How hot weather affects your eyes

As we see temperatures starting to rise, it's crucial to acknowledge the significant impact of high temperatures and sun exposure.  It's essential to remember that hot weather and harmful sun rays do not only affect our skin but can also affect our eyes. In this blog post, we will explore how hot weather affects your eyes and what you can do to prevent your eyes from being affected by hot weather.

Common eye conditions to be aware of during summer

If you’re wondering how hot the weather affects your eyes, below you can read about the most common eye problems that can result from the heat.

Dryness and irritation

Hot weather can cause your eyes to become dry and irritated, especially if you spend extended periods outdoors. This happens because the heat causes the moisture in your eyes to evaporate, leading to dryness and discomfort. Additionally, the wind can worsen the dryness and irritation by blowing dust and pollen into your eyes. To prevent this, use artificial tears or eye drops to lubricate your eyes and wear sunglasses or protective goggles to shield them from the wind and dust.

Sunburned eyes

Yes, you read that right – your eyes can get sunburned! Prolonged exposure to the sun's UV rays can cause photokeratitis, also known as "sunburned eyes." Symptoms of sunburned eyes include redness, a gritty feeling, and sensitivity to light. If you experience these symptoms, rest your eyes, avoid bright light, and use artificial tears or eye drops to soothe them. You can prevent sunburned eyes by wearing sunglasses that block 100% of UV rays.

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Eye allergies are often associated with spring pollen but are equally prevalent during warmer months when allergens such as mould or seeds are abundant. These allergens can exacerbate symptoms like dryness, itching, or a burning sensation in the eyes. To help alleviate symptoms you can use eye drops designed to lubricate your eyes and produce more tears, making your eyes feel less dry. Oversized glasses and sunglasses are also great way to protect your eyes from allergens, due to the surface area covering your eyes and preventing pollen and allergens from entering the eye.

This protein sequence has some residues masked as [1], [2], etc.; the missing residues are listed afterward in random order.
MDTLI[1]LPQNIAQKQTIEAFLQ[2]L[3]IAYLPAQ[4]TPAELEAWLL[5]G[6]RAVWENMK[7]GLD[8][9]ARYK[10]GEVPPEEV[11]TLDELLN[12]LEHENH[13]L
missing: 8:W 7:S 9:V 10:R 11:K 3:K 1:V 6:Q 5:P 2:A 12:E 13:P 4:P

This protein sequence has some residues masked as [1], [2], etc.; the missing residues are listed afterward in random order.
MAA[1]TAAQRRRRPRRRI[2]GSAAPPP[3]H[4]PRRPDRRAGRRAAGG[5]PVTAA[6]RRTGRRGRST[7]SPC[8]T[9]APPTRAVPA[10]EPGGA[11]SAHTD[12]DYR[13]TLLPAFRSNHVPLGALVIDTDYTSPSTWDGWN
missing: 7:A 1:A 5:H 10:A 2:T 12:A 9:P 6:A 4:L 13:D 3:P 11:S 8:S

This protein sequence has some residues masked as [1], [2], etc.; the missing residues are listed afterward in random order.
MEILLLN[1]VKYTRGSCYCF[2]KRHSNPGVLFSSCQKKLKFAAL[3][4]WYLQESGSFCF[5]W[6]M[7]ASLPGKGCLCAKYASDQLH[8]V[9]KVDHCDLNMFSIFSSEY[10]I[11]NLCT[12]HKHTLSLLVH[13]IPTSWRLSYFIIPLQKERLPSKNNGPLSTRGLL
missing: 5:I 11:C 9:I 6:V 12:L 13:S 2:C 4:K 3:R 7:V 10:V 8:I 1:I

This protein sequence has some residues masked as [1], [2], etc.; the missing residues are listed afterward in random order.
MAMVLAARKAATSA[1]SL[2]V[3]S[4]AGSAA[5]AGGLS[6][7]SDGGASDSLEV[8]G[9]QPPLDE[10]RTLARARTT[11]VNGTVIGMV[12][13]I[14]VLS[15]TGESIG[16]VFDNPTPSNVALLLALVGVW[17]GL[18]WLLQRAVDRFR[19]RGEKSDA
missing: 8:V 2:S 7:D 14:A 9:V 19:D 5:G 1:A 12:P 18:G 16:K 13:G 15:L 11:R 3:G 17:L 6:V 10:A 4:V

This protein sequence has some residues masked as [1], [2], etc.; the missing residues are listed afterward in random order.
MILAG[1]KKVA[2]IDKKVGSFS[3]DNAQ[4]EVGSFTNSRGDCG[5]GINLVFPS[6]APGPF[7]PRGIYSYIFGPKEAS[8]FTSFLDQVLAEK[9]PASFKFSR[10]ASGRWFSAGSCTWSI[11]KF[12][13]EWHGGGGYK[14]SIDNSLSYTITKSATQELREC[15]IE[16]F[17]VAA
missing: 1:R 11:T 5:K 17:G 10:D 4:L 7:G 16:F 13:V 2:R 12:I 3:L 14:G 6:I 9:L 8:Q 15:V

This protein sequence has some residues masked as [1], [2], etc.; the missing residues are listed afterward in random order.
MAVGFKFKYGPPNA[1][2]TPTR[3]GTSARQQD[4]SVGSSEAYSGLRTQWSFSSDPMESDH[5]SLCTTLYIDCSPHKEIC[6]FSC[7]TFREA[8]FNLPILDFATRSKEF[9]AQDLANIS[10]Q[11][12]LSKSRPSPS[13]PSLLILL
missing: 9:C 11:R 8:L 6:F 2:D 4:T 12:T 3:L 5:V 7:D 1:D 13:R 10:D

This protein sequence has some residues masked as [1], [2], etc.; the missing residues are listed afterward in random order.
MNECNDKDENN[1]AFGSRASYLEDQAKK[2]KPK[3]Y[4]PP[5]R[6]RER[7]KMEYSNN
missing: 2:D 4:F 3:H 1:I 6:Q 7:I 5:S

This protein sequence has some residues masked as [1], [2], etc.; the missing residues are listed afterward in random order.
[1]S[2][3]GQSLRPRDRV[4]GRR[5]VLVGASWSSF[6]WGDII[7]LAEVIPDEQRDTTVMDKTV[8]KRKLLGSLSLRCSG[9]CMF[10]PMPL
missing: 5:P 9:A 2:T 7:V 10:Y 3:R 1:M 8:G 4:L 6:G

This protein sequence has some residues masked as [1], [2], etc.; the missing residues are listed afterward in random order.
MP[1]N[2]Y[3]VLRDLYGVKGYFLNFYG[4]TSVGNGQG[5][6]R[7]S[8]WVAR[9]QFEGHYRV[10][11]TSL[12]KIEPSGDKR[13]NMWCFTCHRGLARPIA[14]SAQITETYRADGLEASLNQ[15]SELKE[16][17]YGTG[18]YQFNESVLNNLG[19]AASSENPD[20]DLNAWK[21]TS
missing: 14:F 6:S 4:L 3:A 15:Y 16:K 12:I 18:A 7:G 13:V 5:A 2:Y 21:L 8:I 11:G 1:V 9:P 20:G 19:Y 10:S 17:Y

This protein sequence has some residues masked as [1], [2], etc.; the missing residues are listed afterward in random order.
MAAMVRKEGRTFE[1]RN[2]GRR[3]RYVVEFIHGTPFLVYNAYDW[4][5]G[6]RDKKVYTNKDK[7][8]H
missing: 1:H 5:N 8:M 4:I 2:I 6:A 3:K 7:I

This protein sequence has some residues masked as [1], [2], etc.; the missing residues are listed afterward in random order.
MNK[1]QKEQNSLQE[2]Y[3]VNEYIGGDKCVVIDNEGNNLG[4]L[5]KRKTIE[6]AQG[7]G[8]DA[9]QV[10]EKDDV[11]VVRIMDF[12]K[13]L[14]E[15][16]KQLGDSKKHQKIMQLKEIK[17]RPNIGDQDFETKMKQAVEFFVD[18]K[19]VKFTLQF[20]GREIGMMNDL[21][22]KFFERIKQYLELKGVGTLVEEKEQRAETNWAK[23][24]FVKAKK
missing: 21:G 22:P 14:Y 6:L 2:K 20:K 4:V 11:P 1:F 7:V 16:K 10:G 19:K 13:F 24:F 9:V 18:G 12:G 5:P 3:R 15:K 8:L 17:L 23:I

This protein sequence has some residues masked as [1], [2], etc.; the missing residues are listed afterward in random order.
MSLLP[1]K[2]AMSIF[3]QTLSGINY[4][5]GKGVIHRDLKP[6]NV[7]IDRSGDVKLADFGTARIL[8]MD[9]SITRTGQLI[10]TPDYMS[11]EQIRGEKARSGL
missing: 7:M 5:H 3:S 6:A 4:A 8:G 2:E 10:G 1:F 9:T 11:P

Cataracts are cloudy areas in the lens of your eye that can cause vision problems. While ageing is the primary cause of cataracts, exposure to UV rays can also contribute to their development. Studies show that people who spend more time in the sun are more likely to develop cataracts. To reduce your risk of cataracts, wear sunglasses that block 100% of UV rays and a hat with a brim to shade your eyes.


Conjunctivitis, also known as "pink eye," is an inflammation of the conjunctiva, the thin, transparent membrane that covers the white part of your eye. Hot weather can contribute to the development of conjunctivitis by creating a warm, moist environment that promotes bacterial growth. Symptoms of conjunctivitis include redness, itching, and discharge. If you experience these symptoms, avoid touching your eyes and see a doctor for treatment.

5 prevention tips to protect your eyes

To maintain good eye health, it is crucial to take care of your eyes year-round, particularly during the summer months. Here are 5 expert-recommended tips for preventing eye problems:

1. Schedule regular eye tests to detect and address any issues beyond just checking your prescription.

2. Wear sunglasses that are approved and suitable for your activity, particularly when in areas with reflected light, such as the beach or snow. Learn how to choose the right sunglasses for you.

3. Use eye drops to provide moisture to your eyes and relieve dryness.

4. Stay hydrated by drinking plenty of water, as hot weather can cause dehydration and reduce your ability to produce tears.

5. Limit your exposure to allergens as much as possible, use sunglasses, and wash your face or eyes with clean distilled water if you experience any discomfort.

We hope that you found our expert tips helpful in keeping your eyes healthy and comfortable this summer. To stay on top of your eye health, don't forget to schedule an appointment for an eye test at your local store.

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